Romanians will head to polling stations on November 2 to elect a new president, with incumbent Traian Basescu stepping down after serving the maximum two terms allowed by law. The field to replace Basescu features 14 candidates, but only two are seen as realistic challengers – prime minister Victor Ponta, leader of the Social-Democrat party, and the mayor of Sibiu Klaus Iohannis, leader of the National-Liberal party. Ponta is seen as the favourite, with various opinion polls giving him between 38 per cent and 43 per cent support, while Iohannis ranked second with support between 30 per cent and 33 per cent. All other candidates were polling in the single-digit range. In the likely scenario that no candidate wins the presidency in the first round of voting, a run-off would be held on November 16. A win by Ponta would consolidate the Social-Democrats’ hold on government and bring a degree of stability after a decade marked by repeated conflicts between the presidency and parliament during Basescu’s two terms in office.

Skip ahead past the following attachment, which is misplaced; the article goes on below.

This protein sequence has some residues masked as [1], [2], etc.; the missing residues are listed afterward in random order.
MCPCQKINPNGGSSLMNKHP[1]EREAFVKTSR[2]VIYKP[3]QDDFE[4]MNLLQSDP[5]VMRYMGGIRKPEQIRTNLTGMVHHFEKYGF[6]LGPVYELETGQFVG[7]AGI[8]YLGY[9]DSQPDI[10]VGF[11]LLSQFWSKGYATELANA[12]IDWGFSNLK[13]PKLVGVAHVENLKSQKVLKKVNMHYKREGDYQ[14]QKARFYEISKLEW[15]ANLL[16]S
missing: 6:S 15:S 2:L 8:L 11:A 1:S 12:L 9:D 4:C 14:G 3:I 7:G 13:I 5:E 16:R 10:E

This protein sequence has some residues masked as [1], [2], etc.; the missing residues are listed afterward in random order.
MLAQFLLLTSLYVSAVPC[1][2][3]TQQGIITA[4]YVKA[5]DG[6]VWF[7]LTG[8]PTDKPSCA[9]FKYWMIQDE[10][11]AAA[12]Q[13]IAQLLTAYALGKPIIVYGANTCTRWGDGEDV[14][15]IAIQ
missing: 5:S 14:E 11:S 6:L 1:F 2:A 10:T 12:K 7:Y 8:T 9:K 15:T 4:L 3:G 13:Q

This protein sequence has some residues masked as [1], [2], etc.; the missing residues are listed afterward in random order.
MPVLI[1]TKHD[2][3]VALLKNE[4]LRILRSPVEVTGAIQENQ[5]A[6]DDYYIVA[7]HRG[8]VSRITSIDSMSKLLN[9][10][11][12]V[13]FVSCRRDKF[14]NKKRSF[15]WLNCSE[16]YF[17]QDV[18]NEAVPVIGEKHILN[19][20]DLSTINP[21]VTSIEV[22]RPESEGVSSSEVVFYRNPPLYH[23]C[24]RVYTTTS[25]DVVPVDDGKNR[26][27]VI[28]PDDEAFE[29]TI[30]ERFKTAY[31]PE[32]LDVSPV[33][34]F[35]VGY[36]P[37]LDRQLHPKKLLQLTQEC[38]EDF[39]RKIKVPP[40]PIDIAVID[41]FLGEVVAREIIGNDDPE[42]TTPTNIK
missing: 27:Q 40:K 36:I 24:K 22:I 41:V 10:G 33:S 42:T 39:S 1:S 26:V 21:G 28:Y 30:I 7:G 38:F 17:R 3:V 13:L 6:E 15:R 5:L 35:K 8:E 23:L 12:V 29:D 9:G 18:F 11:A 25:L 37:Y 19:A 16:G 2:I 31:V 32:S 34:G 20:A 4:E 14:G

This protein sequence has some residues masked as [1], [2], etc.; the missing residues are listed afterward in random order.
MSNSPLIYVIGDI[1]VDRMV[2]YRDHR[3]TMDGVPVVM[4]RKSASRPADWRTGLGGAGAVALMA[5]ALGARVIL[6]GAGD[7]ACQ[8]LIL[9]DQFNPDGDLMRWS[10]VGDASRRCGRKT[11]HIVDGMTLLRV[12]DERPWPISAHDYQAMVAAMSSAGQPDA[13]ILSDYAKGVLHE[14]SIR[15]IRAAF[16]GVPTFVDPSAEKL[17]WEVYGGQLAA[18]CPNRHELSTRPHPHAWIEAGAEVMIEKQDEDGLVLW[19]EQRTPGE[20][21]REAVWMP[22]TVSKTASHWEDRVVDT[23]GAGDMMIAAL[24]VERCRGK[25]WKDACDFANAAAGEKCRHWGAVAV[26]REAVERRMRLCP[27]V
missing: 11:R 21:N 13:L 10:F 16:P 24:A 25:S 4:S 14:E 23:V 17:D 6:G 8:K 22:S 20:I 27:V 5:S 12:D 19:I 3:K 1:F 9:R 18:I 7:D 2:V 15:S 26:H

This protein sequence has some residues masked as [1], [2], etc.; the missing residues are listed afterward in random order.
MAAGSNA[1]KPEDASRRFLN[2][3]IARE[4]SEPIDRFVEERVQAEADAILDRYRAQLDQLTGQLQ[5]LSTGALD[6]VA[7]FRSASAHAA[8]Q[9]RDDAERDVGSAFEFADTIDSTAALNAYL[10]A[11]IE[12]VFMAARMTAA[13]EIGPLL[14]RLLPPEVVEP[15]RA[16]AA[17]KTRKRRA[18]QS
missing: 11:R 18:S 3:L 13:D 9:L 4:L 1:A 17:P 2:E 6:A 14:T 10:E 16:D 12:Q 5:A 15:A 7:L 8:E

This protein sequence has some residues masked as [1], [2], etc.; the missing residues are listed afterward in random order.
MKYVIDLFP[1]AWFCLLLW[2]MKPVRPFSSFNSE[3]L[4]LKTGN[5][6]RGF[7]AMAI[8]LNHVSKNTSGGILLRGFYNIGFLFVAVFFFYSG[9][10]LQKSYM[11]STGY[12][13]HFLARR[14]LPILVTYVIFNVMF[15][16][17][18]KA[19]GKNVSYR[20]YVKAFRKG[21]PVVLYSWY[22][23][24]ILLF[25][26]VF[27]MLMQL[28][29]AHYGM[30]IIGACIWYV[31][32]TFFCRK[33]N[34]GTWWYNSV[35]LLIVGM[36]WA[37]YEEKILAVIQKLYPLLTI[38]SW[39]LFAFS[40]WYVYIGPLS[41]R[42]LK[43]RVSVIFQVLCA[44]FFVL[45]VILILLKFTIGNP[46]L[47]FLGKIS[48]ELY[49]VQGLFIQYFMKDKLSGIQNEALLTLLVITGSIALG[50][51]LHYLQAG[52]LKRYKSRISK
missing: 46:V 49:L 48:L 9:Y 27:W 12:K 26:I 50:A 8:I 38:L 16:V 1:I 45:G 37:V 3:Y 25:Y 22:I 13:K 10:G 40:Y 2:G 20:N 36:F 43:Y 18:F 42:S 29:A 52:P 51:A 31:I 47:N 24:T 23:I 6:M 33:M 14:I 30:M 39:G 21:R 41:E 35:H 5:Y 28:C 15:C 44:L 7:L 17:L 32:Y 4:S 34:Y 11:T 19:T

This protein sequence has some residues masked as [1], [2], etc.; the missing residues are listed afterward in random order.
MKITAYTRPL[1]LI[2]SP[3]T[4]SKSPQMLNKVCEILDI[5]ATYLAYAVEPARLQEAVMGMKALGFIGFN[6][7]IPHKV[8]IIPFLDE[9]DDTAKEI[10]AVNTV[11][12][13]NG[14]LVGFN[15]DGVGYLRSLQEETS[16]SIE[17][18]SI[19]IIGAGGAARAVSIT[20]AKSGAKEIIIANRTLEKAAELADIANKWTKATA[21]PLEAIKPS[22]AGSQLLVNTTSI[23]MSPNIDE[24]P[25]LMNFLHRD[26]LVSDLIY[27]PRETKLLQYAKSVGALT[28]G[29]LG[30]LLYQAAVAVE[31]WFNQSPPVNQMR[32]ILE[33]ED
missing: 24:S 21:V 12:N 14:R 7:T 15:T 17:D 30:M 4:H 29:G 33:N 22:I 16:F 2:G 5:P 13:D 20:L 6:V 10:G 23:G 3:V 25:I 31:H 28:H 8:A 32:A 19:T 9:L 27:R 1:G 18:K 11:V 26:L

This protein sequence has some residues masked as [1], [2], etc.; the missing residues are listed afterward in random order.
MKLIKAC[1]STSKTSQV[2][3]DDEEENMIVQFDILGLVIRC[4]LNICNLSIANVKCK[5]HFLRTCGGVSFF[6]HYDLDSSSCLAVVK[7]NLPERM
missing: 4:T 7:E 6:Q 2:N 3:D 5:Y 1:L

But some analysts fear that such a development could have a negative impact on judiciary independence and the fight against high-level corruption, as a number of senior Social-Democrats are under investigation on various charges (as are senior politicians in other parties as well). Romania, which joined the European Union in 2007, is still subject to EU monitoring in the judiciary.
One such high-placed official is senator Ilie Sarbu, Ponta’s father-in-law, who came under investigation earlier this month in a case involving land restitution deals, which prosecutors believe were carried out illegally. Ponta himself has been accused by Basescu earlier this month of being an undercover agent for Romanian foreign intelligence service SIE, a charge that Ponta denied.
Iohannis is running as the joint candidate of several centre-right parties, but his campaign has been plagued by a dark cloud too. Last year, Romania’s integrity agency ANI – set up at the request of the European Commission to ascertain politicians’ conflicts of interest – said that Iohannis was in a position of incompatibility for representing Sibiu city hall at the shareholder meetings of two companies.